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Hockessin Community News
  • Jobs, economy, dominate at Pike Creek Town Hall meeting

  • State administrators says companies are returning to Delaware and bringing jobs with them
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  • Area legislators spoke about economic recovery, education and other issues at a town hall meeting in Pike Creek Monday night.
    Organized by members of the Cedars United Methodist Church, located in the Cedars development in Pike Creek, the meeting was an opportunity for residents to pose a number of questions to a variety of state officials.
    The panel included State Rep. Kimberly Williams, D-19, Senator Patricia Blevins, D-7, and Alan Levin of the Delaware Economic Development Office.
    On the topic of economic recovery, Levin said the state administration is “making progress” towards a revival of jobs in the region for those affected by a series of closings in recent years.
    Those closings include the General Motors plant on Boxwood Road where many people in the Cedars and the surrounding neighborhoods were employed before shutting the doors in 2009.
    “We have made strides in dealing with the economic crisis,” Levin said. “Nothing has probably given us more angst than what happened at General Motors.”
    He also said that he has never worked with anyone more committed to finding jobs than Gov. Jack Markell, citing an email he’d received that day from Markell at 4 a.m., when most other people are still in bed – Levin included.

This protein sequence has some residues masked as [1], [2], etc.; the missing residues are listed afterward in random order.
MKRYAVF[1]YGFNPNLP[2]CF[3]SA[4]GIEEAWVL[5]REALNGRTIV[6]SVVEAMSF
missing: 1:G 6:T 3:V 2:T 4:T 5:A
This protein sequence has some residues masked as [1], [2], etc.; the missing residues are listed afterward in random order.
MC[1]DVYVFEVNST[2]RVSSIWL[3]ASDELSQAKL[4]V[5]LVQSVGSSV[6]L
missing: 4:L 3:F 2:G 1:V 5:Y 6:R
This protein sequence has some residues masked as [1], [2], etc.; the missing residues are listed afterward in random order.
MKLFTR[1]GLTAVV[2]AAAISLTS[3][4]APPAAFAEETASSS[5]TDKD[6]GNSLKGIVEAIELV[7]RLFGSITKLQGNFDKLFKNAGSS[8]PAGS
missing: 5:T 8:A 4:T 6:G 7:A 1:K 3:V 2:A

That email, he added, was about Chiquita Brands International’s recent acquisition of a rival vendor – Ireland’s Fyffes plc.
    According to Levin, Chiquita is the second largest importer to the Port of Wilmington; Markell wanted to know what the acquisition – which experts predict will see Chiquita moving 160 million crates of bananas annually – meant for Delawareans.
    Levin said the merger would likely be a positive, provided it passes the European Union’s scrutiny.
    He also talked about recent news that New York-based JP Morgan would bring 500 new jobs to Delaware – a move that would see the company receive a $1.5 million taxpayer grant from the state.
    “They’re here because of the workforce that we have; they think that Delaware’s workforce makes sense. They believe that we have trained our citizens well,” he said.
    Levin said the state administration is working hard to satisfy demands for work, with millions of dollars already invested in job training.
    “We’re not even close to where we want to be, but we’ve taken unemployment from a high of 8.4 percent in 2010 to last week’s number of 6.1 percent, in the state, which is sixth-tenths of a point below the national average,” Levin said. “And we think it’s going to go lower as we go on.”
    Page 2 of 2 - Blevins said that in her district, while many residents may be back to work, they are not working at the level they were at GM, adding that she believed roughly 35 percent of the displaced workers come from her region.
    She also said that the jobs and financial security provided by GM are sorely missed in those communities.
    “When that happened, it took the heart out of some of those neighborhoods,” she said. “But it’s come back.”
    When asked what was being done to sustain working class manufacturing jobs in the region, Levin said that even though several companies are coming to Delaware, it is not going to happen overnight.
    He added that while the administration once thought they had a deal for the Boxwood Road facility with Fisker Automotive before they went bankrupt, China-based Wangxiang – who recently acquired Fisker – could still consider the same deal.
    The state is attempting to recoup $20 million in incentives to Fisker through the company’s bankruptcy proceedings.
    “I feel very confident in saying, there will be a second life at that facility,” he said. “It’s too good a location (and) it has too good a workforce.”

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